Looking at the Deeper Implications
Sarah Bellamy wrote a piece for TCG responding to the controversy over a production of Miss Saigon in Minneapolis. There's a lot to unpack here, but she makes the point that as theatre producers we need to examine how the art and stories we create reinforce imperialistic values.
What Miss Saigon raises so powerfully is our need to overwrite atrocity with palliative stories that position defining moments of American history as mere footnotes to a larger narrative of helplessness and benevolent cultural exchange. Rather than look frankly at who we are, where we’ve been, and use that to imagine a better future, we keep remodeling the past, as though it’s a beautiful but decrepit mansion we are desperate to inhabit.As we're in the most diverse area in the country, we (as theatre practitioners) need to be more mindful of how stories we might assume are for everyone are actually coded for white people.
A Faint Hearted Feminist
Julia Jordan has adapted her amazing speech on gender parity from the Dramatists Guild National Conference into an article. It's both heartfelt and full of data.
Arguing about bias or merit is silly. Artistic directors don’t pick plays based on merit; they pick them with biases their minds, history, and culture have created. As the human mind develops, it learns from what it sees and hears. It does not learn what it does not see or hear. No one is immune to bias. Not even artistic directors.I recently got into an argument about meritocracy with a local producer. Julia Jordan responds to this claim with a lot more eloquence than I did. However, if you need more convincing and have time to read a book, I highly recommend Chris Hayes' Twilight of the Elites, which looks at the failure of the meritocracy in our political and educational systems.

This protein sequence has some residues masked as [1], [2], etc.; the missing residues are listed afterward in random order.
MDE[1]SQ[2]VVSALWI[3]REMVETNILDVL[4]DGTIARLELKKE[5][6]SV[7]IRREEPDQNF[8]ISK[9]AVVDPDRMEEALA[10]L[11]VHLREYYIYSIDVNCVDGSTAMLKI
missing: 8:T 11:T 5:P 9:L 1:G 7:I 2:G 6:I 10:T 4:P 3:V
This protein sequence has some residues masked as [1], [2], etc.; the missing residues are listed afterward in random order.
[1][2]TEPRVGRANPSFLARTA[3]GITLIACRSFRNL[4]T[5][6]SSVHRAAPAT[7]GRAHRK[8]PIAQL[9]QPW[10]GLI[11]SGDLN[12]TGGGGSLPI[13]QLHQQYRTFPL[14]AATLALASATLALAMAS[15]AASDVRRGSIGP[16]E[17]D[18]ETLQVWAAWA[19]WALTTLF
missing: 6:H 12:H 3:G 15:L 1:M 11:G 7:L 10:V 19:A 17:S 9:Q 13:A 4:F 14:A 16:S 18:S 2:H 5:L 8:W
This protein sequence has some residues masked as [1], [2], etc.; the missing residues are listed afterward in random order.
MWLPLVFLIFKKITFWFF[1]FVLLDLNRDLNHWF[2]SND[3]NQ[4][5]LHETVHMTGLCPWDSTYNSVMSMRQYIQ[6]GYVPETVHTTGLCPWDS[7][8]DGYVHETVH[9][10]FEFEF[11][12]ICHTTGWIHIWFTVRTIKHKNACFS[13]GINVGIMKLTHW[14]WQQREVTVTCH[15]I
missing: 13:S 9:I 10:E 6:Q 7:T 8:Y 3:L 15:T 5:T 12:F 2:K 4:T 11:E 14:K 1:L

How Television is Influencing Theatre
Jonathan Mandell writes on eight ways tv is influencing theatre for HowlRound. (Also... has anyone seen Mr. Burns? Is it as delightful as it sounds?)
Post Show Discussions
John Walton writes for the Guardian on how to make post show discussions fun and avoid the dreaded "How did you learn all those lines?"
Ron Evans writes for ARTSblog on how facebook has gone from an effective social media outlet to reach people to one that is much less effective... unless you're paying.